Friday, November 2, 2007

Opera Musings

This week we have finally begun staging for L@ Tr@viat@ (I do all those crazy symbols so that someone doing a google search for our local production won't come up with this blog. Hopefully) Monday we had our first rehearsals with our principals (so far we've just been meeting as a chorus) and when I first heard the tenor sing, 2 words in the midst of us singing, I nearly fell to the floor. He is amazing. His voice just fills the whole auditorium, and when he sings you can hear it echo off the back wall. With no microphones. THAT is singing. I just want to lay down on the floor and listen to him sing. But instead I have to try to remember my notes. In Italian.

Our tenor, our baritone, and our director have been flown in from Italy. This makes me more than a wee bit nervous about my awful pronunciation. As if worrying about hitting the right note was not enough stress in my life.

The staging, however, is fun, and the combination of the lights, and the amazing talent, and the energy of creative people on a stage is invigorating. The director speaks mostly Italian, and others translate for him. Sometimes. Sometimes we are left to try to figure out exactly what he means. He is very expressive, and uses his hands a lot, and so if you pay attention you can get the general gist of most of it. At one point when he was showing me where to stand (by snapping and pointing, apparently this is a universal sign) he paused, looked at me and said "How do you understand Italian?" I repeated "How do I understand Italian?" (to make sure I had it right) and he nodded and I said,very simply "I don't" There was much general laughter. But I took it as a compliment, that I am paying attention enough that I can figure out what is going on. The same can not be said for everyone.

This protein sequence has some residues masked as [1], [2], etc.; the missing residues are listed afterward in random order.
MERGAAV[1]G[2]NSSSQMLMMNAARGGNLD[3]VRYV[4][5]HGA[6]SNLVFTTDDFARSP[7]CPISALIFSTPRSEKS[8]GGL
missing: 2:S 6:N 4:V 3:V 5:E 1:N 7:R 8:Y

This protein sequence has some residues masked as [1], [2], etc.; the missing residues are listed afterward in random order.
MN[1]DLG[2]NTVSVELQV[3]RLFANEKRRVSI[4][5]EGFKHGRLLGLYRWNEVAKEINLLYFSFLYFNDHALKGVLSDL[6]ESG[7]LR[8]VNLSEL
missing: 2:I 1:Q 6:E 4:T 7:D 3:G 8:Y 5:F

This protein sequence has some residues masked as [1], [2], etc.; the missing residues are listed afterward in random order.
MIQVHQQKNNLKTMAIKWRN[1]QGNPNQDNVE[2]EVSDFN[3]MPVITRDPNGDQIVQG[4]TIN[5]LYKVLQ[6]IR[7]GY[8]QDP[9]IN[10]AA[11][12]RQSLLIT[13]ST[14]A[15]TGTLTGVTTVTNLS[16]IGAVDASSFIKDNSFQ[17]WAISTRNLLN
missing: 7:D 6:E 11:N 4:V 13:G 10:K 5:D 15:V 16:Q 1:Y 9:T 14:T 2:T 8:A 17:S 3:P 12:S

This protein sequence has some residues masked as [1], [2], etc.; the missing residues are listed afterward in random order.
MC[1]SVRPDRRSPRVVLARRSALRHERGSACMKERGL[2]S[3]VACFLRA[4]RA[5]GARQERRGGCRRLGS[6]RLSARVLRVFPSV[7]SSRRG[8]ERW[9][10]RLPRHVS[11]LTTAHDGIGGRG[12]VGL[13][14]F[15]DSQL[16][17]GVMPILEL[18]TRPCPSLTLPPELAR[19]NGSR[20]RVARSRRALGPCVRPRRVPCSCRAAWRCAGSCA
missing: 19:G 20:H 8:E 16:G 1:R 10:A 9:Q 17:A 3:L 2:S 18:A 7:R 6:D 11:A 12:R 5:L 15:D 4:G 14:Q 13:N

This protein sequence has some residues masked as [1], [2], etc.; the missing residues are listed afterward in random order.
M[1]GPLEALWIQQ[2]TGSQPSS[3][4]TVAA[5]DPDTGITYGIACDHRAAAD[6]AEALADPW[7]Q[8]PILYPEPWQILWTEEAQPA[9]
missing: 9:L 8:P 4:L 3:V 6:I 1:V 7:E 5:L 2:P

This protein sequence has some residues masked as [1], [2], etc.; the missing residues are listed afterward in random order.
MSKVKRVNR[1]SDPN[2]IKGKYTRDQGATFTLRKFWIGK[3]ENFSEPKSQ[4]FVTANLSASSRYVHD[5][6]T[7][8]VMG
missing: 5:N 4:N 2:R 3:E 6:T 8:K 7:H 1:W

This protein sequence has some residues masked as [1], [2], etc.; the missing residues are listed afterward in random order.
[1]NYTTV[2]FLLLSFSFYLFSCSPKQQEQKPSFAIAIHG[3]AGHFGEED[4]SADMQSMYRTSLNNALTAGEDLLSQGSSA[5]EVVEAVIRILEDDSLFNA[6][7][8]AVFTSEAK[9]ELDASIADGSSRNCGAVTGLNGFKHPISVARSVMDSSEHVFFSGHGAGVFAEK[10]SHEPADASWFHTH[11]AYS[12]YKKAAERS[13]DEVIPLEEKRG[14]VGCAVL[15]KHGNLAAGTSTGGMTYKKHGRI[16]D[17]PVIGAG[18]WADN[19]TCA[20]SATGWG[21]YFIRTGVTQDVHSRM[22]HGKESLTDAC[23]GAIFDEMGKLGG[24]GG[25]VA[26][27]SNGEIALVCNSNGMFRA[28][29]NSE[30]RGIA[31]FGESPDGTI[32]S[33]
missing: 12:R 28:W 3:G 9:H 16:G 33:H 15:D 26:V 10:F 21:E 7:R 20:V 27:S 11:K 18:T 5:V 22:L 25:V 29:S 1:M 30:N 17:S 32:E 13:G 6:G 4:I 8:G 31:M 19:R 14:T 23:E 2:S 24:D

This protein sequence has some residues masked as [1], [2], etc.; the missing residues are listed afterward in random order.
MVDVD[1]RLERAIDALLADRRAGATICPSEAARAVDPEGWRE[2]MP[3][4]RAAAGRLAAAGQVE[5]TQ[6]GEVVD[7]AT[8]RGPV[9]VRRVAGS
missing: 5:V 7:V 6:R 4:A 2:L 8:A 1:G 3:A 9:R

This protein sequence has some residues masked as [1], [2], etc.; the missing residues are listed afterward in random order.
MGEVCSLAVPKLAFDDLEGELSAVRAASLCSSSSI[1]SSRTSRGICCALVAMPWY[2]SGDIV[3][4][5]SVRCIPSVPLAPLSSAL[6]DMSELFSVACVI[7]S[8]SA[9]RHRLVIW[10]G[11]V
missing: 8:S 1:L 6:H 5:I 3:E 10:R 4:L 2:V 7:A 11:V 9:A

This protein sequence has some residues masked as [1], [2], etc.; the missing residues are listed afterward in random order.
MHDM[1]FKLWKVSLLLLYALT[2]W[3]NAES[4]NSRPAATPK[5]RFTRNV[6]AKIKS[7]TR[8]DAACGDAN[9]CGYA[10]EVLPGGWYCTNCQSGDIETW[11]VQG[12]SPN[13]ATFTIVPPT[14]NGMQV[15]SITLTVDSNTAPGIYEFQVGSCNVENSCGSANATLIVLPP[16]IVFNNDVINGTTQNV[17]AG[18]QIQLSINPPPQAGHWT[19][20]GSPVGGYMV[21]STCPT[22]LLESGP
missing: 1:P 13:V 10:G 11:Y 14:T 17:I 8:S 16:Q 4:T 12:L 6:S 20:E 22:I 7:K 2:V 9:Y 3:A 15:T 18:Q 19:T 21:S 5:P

I have always thought that being in the chorus is a hard and often thankless job. Harder than having a lead, in fact. For me, acting wise, there is very little worse than having to fake a conversation with some other chorus person while the real action happens elsewhere. Not for vain reasons, nor for a want to be the center of attention, but for the want of DIRECTION. Give me a character and some lines, and a wee bit of background and I will tell you what my character wants and her relationship to everyone in the play and how she goes about achieving her goals, etc, etc, etc. But tell me "you're a partygoer" and make me fend for myself, while mouthing words to someone who is equally as lost as I am, and frequently far more disinterested, and it's not much fun. Then try to carry on a fake conversation in something that looks like Italian in the late 1800s. It's not easy. But I'm trying. Hard. Yesterday our lead soprano complimented me, saying I was so "cute" and that it was really fun to watch me because I had expression while everyone else was just singing with a bored look on their face. So maybe all those years at acting school have paid off.